companies are already leveraging intelligent machines, has this turned their
offices into a wasteland where tumbleweeds are rolling through giant data
centers?  In short, no, there are still
plenty of things that computers can’t do without us.  Davenport refers to this work as augmentation.  Computers are good at computationally complex
and repetitive tasks, but they can’t see the bigger picture.  Humans will be needed to identify the
strengths and weaknesses of the analytics systems and algorithms.  Humans will be needed to determine the
business problems to solve.  And humans
will build and maintain the systems to solve those problems.
highlighted at the conference, big data technology enables much of the
analytics innovation as companies can manage with larger and more varied data
stores.  Jeff Kelly, Principal Research
Contributor at Wikibon believes that we
are moving from early stage adoption of big data implementations built around
cost savings to a second generation whereby companies with big data strategies
are now focused on revenue generation and operational efficiency.  P. Gary Gregory, SVP
& GM, Database Servers and Tools at Rocket
illustrated that to be successful with such data initiatives, you
need to start with a business problem and build data systems to support
solutions.  Those systems don’t need to
include hadoop, but the purpose of the data and the definition of the data
sources should be clear, otherwise you end up with a data landfill, not a data
of the panelists illustrated that the analytics revolution has led to a greater
need for humans, not a lesser need.  Ivan
, Executive Vice President and Head of Data and Analytics Solutions
at State
Street Global Exchange
says they are hiring more people, not fewer, to help
build and maintain its advanced analytics capabilities.  In particular, they are aggressively seeking
to hire the sexiest
, data scientists.  EMC’s data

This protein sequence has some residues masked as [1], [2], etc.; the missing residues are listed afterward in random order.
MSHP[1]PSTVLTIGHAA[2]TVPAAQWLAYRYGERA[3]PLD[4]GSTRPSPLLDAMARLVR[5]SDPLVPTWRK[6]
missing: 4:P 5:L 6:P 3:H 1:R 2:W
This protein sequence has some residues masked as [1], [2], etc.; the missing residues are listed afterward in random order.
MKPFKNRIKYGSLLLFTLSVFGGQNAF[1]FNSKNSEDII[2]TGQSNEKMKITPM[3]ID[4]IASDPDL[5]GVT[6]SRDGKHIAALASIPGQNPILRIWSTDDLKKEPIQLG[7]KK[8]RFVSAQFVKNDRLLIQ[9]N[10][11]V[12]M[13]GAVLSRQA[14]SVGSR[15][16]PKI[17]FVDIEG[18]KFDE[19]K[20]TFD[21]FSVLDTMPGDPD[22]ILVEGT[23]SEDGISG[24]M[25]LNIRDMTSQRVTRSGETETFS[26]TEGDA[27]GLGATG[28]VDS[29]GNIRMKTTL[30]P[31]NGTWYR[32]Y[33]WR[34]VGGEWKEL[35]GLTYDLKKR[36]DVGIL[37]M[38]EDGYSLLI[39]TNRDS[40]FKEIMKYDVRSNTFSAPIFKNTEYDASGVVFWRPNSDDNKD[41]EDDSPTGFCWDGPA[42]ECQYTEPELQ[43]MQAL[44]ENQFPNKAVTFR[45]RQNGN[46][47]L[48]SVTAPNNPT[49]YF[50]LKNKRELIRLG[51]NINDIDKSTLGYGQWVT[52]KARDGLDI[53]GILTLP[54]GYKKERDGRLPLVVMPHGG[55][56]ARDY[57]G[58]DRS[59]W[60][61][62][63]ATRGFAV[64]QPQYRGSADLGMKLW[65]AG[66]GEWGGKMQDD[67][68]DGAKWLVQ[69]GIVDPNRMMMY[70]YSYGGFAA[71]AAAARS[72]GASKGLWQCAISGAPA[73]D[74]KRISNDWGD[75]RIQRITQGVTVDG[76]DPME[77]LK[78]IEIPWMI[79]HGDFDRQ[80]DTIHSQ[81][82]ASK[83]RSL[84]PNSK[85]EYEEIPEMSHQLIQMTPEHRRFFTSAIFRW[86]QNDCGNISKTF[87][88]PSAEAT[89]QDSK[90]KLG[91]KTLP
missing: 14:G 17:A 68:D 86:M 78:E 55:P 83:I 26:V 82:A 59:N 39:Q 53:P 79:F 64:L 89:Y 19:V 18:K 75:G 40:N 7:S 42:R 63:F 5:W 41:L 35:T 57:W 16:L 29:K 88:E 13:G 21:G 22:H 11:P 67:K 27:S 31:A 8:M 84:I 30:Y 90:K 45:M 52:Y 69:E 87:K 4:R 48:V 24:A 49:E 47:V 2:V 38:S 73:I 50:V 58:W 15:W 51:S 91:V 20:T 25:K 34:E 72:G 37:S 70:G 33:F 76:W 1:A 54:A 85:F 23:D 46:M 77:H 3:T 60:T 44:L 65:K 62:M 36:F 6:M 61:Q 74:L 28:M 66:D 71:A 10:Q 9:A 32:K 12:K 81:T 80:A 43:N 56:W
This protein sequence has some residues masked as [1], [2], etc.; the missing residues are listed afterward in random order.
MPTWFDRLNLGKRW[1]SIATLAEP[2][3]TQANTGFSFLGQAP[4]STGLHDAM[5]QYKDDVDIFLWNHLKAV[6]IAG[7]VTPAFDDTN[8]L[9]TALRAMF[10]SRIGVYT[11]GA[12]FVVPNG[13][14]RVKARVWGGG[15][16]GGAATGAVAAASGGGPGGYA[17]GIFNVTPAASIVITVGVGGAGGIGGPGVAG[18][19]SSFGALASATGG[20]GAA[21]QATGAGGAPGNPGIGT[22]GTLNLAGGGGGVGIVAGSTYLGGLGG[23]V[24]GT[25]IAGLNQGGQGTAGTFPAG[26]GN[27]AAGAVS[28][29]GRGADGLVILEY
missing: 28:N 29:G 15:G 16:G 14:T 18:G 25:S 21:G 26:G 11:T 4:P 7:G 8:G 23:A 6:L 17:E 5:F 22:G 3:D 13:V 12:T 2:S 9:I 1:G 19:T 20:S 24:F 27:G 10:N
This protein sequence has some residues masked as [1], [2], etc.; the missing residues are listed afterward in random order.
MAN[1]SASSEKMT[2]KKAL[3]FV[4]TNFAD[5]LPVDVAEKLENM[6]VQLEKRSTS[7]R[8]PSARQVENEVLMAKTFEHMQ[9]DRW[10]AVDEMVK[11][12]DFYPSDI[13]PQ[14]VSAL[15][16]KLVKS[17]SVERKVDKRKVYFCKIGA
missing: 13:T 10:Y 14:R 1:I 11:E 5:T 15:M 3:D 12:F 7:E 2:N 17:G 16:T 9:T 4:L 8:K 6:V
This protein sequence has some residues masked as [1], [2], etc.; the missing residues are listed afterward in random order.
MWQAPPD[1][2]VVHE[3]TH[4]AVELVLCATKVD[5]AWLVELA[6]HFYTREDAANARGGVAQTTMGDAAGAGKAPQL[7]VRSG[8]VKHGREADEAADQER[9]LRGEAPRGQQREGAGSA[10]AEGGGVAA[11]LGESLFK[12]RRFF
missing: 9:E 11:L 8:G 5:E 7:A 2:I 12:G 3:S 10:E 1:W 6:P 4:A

science practice spends a great deal of effort investigating and rebuilding messy
data for analytic purposes. And Wayfair is augmenting automated ad purchases with
targeted human buys of online ad space.
Iran Hutchinson,
Product Manager & Big Data Software/Systems Architect at InterSystems led a lively panel
discussion illuminating success stories at companies leveraging big data and human
augmentation to gain remarkable insights. 
Joe Dery,
a Senior Data Scientist at EMC relayed how EMC
increased revenues by mining internal contract data to optimize contract renewals.  The key to optimization was not in the volume
or veracity of the data (although there certainly were large volumes of data),
but rather in clarifying data definitions and educating the sales team.  According to Joe, the model generation was the
simplest part of the two year project.
Gary Sloper, VP of Sales
Engineering and Operations at CenturyLink
uses big data to proactively monitor network activity and utilize machine
learning algorithms that can detect anomalies. 
Such techniques can be employed to prevent hacks such as Sony and Anthem
have recently experienced.
Care.com, Co-founder and CTO, Dave Krupinski and his team has focused
analytic attention on optimizing the match rate between jobs posted and
caregivers seeking jobs.  This has given
them guidance on the optimal flow of applications into a job posting, the
optimal number of applications per job, and the key terms that are more likely
to get a caregiver hired.  The insights have led to an increase in match rate from 70% to over 80% with more opportunity to improve in the pipeline.
the volume, velocity, variety, and veracity of big data grows and the analytics
become more complex and the opportunity for a cooperative relationship between
machines and humans will continue to grow and we will continue to find ways to employ
technology to advance society.